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Gentle Giant - Acquiring The Taste CD (album) cover


Gentle Giant


Eclectic Prog

4.26 | 1358 ratings

From, the ultimate progressive rock music website

Sean Trane
Special Collaborator
Prog Folk
3 stars 3,5 stars really!!!

Well if GG never got any success (commercial or critical) in their own country, it might be a bit their own doing, with their cocky and overly elitist attitude bordering on provocation (get back in your crib Mr Johnny Rotten) towards the establishment. The overly superior tone and borderline pretentious text inside the album, the rather ugly cover depicting ass-licking towards the music industry as well as the very-related album title did not go unnoticed by all the "establishment» who clearly chose to give the album the silent treatment, maiming the band were it hurts most: exposure and therefore sales.

Another factor for the lack of success (at least on the home front, because on the Continent, they will gain a solid cult following) is that the music is anything but easily accessible due to rather wild, unexpected, opaque, oblique, obscure - and dare I say obtuse? - musical choices , that seems to complicate - sometimes needlessly - their songs. From the clumsy Moog intro of opening track about French language "founding father"(Rabelais) characters (see Cert1fied and Cortese's reviews for more details) to the Generator-less VDG mating with Hendrix wah-wah sounding-finale, everything spells un-commercial, adventurous, odd and rather quaint, but there is a sheer brilliance coming through this Oeuvre. I find some tracks to be relatively aimless (notably Edge Of Twilight and its intrusive percussive break and Moon Is Down) and so odd in construction that they remind me a bit the sloppy songwritings of KC's SABB album: I like to be surprised in the music I listen to but I also expect it to roll around naturally, not taking non-natural twist for the sake of it. Wreck and Black Cat are your typical GG tracks that we are so accustomed to and their unique renaissance-influenced vocals being now firmly established. One of the risk of being groundbreaking is that sometimes your work can sound incredibly outdated and in this case is the title track with its clumsy Moog playing (only Emerson had mastered the Moog synth at the time). The last track being sometimes superb, sometimes very awkward especially with the pedal effects, it serves as a fitting outro for this difficult but indispensable album.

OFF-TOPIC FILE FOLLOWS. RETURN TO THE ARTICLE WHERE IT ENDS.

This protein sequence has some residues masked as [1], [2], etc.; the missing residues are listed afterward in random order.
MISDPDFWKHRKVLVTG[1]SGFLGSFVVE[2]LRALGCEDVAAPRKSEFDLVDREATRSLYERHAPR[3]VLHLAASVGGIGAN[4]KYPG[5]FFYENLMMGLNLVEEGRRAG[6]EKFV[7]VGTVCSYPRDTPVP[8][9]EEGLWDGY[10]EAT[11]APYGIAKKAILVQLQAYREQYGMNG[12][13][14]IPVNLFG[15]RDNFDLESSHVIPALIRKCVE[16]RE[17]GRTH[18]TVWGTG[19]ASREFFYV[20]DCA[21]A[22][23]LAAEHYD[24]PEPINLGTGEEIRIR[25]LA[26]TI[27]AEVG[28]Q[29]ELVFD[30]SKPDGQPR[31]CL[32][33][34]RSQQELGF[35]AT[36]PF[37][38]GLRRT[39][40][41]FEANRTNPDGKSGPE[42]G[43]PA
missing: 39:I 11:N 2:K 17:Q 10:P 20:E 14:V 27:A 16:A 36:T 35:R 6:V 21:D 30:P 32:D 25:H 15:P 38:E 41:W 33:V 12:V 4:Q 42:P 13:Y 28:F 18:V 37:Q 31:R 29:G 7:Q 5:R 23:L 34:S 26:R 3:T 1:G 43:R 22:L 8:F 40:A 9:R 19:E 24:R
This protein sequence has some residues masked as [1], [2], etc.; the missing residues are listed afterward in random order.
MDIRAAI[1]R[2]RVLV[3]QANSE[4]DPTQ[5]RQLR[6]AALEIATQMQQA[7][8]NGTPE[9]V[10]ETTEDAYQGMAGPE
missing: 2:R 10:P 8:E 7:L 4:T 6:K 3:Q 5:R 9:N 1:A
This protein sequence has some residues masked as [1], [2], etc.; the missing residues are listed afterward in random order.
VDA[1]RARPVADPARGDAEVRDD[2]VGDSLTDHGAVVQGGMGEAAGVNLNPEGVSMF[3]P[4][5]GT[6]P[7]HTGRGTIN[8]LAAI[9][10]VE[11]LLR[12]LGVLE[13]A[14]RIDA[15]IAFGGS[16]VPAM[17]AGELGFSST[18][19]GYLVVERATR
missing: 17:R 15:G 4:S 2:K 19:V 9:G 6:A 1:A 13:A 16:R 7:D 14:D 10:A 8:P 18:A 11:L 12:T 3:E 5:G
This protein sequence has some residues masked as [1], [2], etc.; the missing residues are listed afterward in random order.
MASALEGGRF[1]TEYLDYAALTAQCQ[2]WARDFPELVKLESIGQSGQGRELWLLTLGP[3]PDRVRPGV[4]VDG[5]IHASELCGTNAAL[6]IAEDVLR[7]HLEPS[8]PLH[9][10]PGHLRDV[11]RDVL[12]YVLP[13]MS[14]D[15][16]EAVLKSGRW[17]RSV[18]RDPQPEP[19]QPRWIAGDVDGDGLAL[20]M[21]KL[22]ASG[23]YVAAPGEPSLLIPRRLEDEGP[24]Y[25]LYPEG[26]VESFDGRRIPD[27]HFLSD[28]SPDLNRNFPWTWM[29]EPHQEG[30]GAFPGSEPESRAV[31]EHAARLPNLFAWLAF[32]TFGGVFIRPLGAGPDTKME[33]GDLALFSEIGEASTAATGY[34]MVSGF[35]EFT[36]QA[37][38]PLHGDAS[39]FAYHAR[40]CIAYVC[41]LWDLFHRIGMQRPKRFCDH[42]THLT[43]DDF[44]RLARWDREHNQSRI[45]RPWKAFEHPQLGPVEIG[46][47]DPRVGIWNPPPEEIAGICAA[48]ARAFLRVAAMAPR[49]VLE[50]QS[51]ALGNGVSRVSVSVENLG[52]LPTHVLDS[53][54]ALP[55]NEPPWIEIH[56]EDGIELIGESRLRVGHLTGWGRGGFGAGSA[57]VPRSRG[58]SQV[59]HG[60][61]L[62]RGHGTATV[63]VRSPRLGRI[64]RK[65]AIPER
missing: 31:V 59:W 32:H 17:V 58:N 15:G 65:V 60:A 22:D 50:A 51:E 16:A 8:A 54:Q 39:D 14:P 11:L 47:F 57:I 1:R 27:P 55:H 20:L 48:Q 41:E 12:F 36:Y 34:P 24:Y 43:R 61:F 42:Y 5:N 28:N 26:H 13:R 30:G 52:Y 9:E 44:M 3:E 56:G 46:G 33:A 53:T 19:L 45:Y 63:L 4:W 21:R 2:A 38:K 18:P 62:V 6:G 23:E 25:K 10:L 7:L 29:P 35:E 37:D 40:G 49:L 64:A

If I sound harsh on this album, it is because while re-writing this review (it paled in comparison to my fellow colleague reviewers), I found most a bit over-ecstatic about this album.

Sean Trane | 3/5 |


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